An evolution unlike any other: Transferring ESSMs in the time of COVID-19


Captain Chelsea Dubeau
HMCS Winnipeg PAO

The morning of Aug. 31 was a hot one in Pearl Harbor. The Combat Systems Engineering Officer aboard HMCS Winnipeg stood on the flight deck, ready to give a safety brief. Another successful Rim of the Pacific (RIMPAC) exercise had just wrapped, where Winnipeg’s Combat Systems Engineering (CSE) department figured quite significantly in the many gunnery exercises that took place.

For Lieutenant (Navy) Julien St-Aubin, the coming CSE evolution had been months in the making and it was not like any other he had done. In fact, on that day his team did something that hadn’t been done in many years: led the evolution of transferring two empty Evolved Sea Sparrow Missile (ESSM) canisters and one spare Telemetric ESSM from Winnipeg, and embarked three Warshot ESSM from HMCS Regina. The ammunition transfer was part of Winnipeg’s preparations in advance of its deployment on Operation Projection-Neon.

Ammunition safety protocols in normal times

Ammunition safety protocols, including the regulation of procurement, storage, transportation, inspection, maintenance, authorized modification, issue, use, and disposal of all ammunition and explosives with the Department of National Defence and the Canadian Armed Forces are managed through the Director Ammunition and Explosives Regulation (DAER). What this means is that under normal circumstances Winnipeg’s CSE team would only play a supporting role to the subject matter experts identified by DAER, who would be on-site in Pearl Harbor and led the transfer, comprised primarily of Canadian Forces Ammunition Depot (CFAD) Rocky Point staff.

“The Royal Canadian Navy’s ship staff members haven’t been in command of this type of evolution for decades,” said Lt(N) St-Aubin.

COVID-19 times, a little different

But the circumstances at play were anything but normal.

Due to COVID-19 restrictions, flying CFAD staff out to Hawaii to oversee the missile re-arm, as is typical, was impossible.

“As the Pacific Fleet was directed to honour our commitment to participate in RIMPAC during a global pandemic, knowing most if not all auxiliary support would become a struggle, ship’s staff were asked to conduct staff checks in order to support the potential missions mandated to Winnipeg,” said Lt(N) St-Aubin. “This prompted me to liaise with both the CSEO of HMCS Regina and CFAD staff to find out if Winnipeg’s ship’s staff could potentially load missiles ourselves.

“CFAD staff provided a lot of additional training and mentorship to both myself and my Fire Control Technicians; from understanding the composition of the ESSM canisters – including areas of concerns such as hard points for transport and inspection of the various connections – to key observations for the installation onboard HMC ships, which are crucial for system operability.”

CFAD staff walked Winnipeg’s CSE team members through several missile embarkations until they were ready to setup, crane aboard, and install several ESSM canisters themselves.

“CFAD staff wanted to ensure that not only did we install the canisters correctly by following their meticulous procedures, but also that we did it with safety in mind. There are many moving parts and personnel involved in the manipulation of the canisters themselves,” said Lt(N) St-Aubin.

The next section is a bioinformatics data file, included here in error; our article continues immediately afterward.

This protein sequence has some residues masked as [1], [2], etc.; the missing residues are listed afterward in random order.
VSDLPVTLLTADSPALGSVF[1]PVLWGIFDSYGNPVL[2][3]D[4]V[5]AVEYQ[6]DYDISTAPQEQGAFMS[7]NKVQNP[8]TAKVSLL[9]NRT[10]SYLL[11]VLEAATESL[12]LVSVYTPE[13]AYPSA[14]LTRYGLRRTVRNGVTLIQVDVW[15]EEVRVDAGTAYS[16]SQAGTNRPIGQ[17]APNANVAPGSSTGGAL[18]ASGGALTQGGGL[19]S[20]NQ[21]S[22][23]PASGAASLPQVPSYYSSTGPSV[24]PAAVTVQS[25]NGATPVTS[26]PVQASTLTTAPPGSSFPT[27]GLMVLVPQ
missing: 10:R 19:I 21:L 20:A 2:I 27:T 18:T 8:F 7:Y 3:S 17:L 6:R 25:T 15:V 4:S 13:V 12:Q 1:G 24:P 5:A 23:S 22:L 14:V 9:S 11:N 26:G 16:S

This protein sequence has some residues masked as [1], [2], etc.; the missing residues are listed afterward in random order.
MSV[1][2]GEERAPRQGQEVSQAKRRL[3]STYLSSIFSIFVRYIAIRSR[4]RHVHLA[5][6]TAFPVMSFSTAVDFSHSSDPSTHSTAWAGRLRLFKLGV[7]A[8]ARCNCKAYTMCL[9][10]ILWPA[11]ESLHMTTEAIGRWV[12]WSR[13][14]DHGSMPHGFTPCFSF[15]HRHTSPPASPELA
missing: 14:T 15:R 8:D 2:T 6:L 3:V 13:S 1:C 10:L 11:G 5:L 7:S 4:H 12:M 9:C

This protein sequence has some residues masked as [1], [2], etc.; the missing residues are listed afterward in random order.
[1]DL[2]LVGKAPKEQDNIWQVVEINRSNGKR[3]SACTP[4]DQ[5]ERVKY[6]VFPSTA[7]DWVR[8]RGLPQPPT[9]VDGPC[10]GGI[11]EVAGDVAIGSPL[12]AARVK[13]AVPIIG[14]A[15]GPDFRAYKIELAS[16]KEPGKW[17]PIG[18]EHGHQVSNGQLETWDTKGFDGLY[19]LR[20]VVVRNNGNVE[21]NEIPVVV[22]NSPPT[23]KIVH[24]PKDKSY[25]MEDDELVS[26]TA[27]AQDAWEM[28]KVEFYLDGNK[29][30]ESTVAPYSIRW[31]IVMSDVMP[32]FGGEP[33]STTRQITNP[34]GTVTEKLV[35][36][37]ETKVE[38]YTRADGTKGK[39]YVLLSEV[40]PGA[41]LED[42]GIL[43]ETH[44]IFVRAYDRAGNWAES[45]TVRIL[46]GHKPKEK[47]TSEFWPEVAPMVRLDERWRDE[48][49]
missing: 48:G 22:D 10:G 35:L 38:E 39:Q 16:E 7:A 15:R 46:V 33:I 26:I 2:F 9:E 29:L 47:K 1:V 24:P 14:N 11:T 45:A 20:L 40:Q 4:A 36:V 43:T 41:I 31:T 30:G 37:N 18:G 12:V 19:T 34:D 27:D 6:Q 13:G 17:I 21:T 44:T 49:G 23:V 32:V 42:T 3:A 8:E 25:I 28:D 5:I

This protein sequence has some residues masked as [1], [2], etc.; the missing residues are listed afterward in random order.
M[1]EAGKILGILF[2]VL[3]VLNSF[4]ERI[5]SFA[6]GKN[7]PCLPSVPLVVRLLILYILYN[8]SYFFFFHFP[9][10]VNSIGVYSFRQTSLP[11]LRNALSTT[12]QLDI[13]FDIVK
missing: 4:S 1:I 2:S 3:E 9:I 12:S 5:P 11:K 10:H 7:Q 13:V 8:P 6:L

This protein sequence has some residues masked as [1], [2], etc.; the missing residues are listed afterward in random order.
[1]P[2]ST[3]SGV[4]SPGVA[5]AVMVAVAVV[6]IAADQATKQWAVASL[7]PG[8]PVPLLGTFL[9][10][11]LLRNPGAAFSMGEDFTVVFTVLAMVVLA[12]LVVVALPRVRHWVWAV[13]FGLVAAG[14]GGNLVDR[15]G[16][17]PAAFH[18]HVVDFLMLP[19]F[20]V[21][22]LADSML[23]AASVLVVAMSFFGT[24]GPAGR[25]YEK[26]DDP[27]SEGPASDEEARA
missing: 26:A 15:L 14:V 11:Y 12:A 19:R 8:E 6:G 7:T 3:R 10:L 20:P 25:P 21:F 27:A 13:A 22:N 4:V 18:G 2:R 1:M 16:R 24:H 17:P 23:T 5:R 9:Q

The safety brief was delivered and Lt(N) St-Aubin’s team set to work as the three canisters were first craned off of Winnipeg. It was meticulous and intensely focused work, and once Winnipeg’s canisters were off and secured for transport, the team moved over to Regina’s jetty, just a short RHIB ride away. Time to get the Warshot ESSMs.

Helping to oversee the evolution was Chief Petty Officer Second Class (CPO2) Nels Jensen, a member of Sea Training Pacific who had been on board Winnipeg since the ship departed Aug. 1. Winnipeg’s Intermediate Multi-Ship Readiness Training (IMSRT) program had been overlaid with RIMPAC, but on that day CPO2 Jensen wasn’t there to evaluate a sea training exercise.

“In terms of this specific evolution, we’re representing the Formation Ammunition Inspector to make sure that the ship is operating in accordance with safety and policy,” said CPO2 Jensen. “So it’s less about the sea training piece, and more about the safety piece.”

The Warshot ESSMs were successfully craned off Regina; back at Winnipeg, they were craned on board. The transfer was complete.

Will this evolution be repeated

Even though this was a temporary capability, its training value cannot be underestimated.

“Our ability to do these things and adapt, like being able to transfer ESSM without the support of other units, is a good example of how our technicians can quickly learn a skill and then put it into place and make it happen safely,” said CPO2 Jensen.

Will this evolution be repeated? It will depend on COVID-19 mitigation measures in the future.

“We might have to do this again,” said CPO2 Jensen. “And Winnipeg’s CSE team will have expertise to lend support to another ship that may have to do it.”

Throughout the evolution, from the planning right up to the execution, there were hurdles to be jumped and obstacles to overcome.

“We are constantly challenged with new problems to solve,” said Lt(N) St-Aubin. “Understanding the task and the desired end state is key, while always ensuring that safety is maintained. We’ve had to be adaptive and flexible.”

Winnipeg is deployed to the Asia-Pacific region on Operation Projection to conduct forward naval presence operations from September to December 2020. While deployed in the region, Winnipeg will also operate under Operation Neon, Canada’s contribution to a coordinated multinational effort to support the implementation of United Nations Security Council sanctions imposed against North Korea.


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